Deir el-Bahri is deep embayment in the cliffs on the west bank at Thebes, a natural amphitheatre almost directly along the main axis of the Karnak Temple. The great pyramidal mountain peak known as al-Qurn (‘the horn’) towers above it and adds to an already dramatic setting. The area was traditionally connected with the local cult of Hathor, associating the king with that most-important Mother-Goddess (the ‘House of Horus’). It became an important focus of religious attention during the Middle and New Kingdom periods and is the site of two of the most impressive temples on the west bank. These belonged to the great Twelfth Dynasty pharaoh, Mentuhotep I (2060-2010 BC) who reunited the country after centuries of disorder and was considered its second found, and to Hatshepsut (1498-1483 BC), the great woman pharaoh.
The site was first excavated by Édouard Naville at the turn of the last century— the Hatshepsut Temple in 1891 and that of Mentuhotep I, from 1903-6. Unfortunately, his methods were outdated by the standards of the day and unsystematic to say the least. Since 1961, a Polish-Egyptian mission has done an outstanding job of reconstructing much of the site so that the modern visitor can get at least a hint of its ancient grandeur.
Temple of Mentuhotep I
Nebhetepre Mentuhotep was the first pharaoh to build at Deir el-Bahri. Perhaps inspired by the resemblance of al-Qurn to the pyramids of the Old Kingdom he ordered his tomb and mortuary temple to be constructed at the base of the cliffs. Although it has the basic elements of a typical OldKingdom pyramid complex, they are arranged in a highly innovative way. There was a valley temple but this was located on the floodplain and is now lost. A causeway some 46 metres long led from it to a large, walled forecourt. Off to the right was a large opening, popularly known as the Bab el-Hosan (‘Gate of the Horse’)—after Howard Carter’s horse, who revealed its presence by breaking through the surface and falling into it. The opening turned out to be the entrance to a passage (left), which led to what is assumed to be an unfinished burial chamber beneath the terrace. Inside Carter found a painted statue of the king wrapped in linen, now one of the treasures of the Cairo Museum. At the rear of the forecourt was a portico with a double colonnade which contained reliefs depicting boat processions, hunting scenes and military campaigns. A ramp led up to the top of the terrace (right) through a grove of sycamores and tamarisks whose planting pits and watering channels can still be seen (below). Broken sandstone statues of the king were found in or near the larger pits and may have lined the avenue.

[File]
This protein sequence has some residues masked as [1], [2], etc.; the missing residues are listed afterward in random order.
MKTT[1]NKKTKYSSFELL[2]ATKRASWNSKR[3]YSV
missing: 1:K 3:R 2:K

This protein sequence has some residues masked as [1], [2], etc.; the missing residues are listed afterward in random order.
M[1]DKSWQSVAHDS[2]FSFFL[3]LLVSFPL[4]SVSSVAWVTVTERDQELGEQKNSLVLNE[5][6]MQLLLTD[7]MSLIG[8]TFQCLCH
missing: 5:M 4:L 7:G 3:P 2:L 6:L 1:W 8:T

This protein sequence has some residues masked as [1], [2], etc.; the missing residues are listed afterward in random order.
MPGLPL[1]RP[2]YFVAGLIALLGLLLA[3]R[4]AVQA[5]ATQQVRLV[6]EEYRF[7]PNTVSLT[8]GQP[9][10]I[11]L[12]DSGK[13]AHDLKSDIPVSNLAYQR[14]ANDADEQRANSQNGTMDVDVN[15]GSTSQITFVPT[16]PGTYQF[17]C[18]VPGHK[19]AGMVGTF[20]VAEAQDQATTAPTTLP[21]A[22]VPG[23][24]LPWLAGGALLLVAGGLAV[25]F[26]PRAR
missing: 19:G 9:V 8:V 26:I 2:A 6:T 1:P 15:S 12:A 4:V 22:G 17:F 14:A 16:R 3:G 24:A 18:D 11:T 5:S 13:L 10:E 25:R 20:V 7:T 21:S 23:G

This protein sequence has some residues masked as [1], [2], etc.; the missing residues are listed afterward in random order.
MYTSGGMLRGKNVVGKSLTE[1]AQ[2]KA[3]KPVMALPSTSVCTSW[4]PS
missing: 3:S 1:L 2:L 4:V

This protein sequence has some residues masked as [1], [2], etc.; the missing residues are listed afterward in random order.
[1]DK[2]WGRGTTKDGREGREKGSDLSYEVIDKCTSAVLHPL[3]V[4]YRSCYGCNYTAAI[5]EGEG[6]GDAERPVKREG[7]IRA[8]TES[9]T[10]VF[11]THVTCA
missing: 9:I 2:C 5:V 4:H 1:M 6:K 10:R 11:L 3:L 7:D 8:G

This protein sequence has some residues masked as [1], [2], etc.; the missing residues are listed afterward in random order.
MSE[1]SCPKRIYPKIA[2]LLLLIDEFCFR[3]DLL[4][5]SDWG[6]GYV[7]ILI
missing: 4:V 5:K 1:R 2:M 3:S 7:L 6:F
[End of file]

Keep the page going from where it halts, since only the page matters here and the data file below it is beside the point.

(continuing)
The terrace was a broad, T-shaped platform with the stem extending back into the cliff side. The ramp led a square structure, enclosed on three sides by a portico with a double colonnade similar to that on the lower facade and containing similar reliefs. In the centre was a solid edifice (ca. 22 x 22 m.) consisting of rubble enclosed by a limestone casing. The Abbott Papyrus, an investigation into a spate of tomb robberies during the reign of Ramesses IX (1126-1108 BC), stated that the ‘pyramid’ of Nebhetepre was found intact. So it was long thought that this edifice was a pyramid but its rubble core and vertical sides suggest a mastaba-like structure, perhaps representing the primeval mound. The space between the central edifice and the exterior wall was occupied by a colonnaded ambulatory.
At the rear of the building there were six cubical shrines and behind each of them was a vertical shaft of considerable depth leading to a burial chamber. It is believed that these shrines and tombs were for royal ladies who had predeceased the king and had to be incorporated into the final plan. Four of the tombs were found undisturbed and contained sarcophagi belonging to queens and princesses—all of whom were priestesses of Hathor.
Beyond the outer building was a cloistered court, containing the entrance to Mentuhotep’s proper tomb, and beyond that was a hypostyle hall with 80 octagonal columns. It contained an altar and had a deep niche, presumably for a statue, at the rear. The passage in the cloistered court led well beneaththe cliff to a granite-lined burial chamber, containing a broken alabaster and granite shrine. The latter presumably held the king’s mummy within a wooden coffin but no trace of these was found.
A number of Mentuhotep's high officials were buried at Deir el-Bahri so that they might continue their service to their master. Among them was his chancellor, a man named Meketre, whose tomb is noted for the beautifully detailed wooden models depicting a wide range of everyday activities necessary to sustain him in the afterlife. Click the link (right) for more information on this tomb and its contents.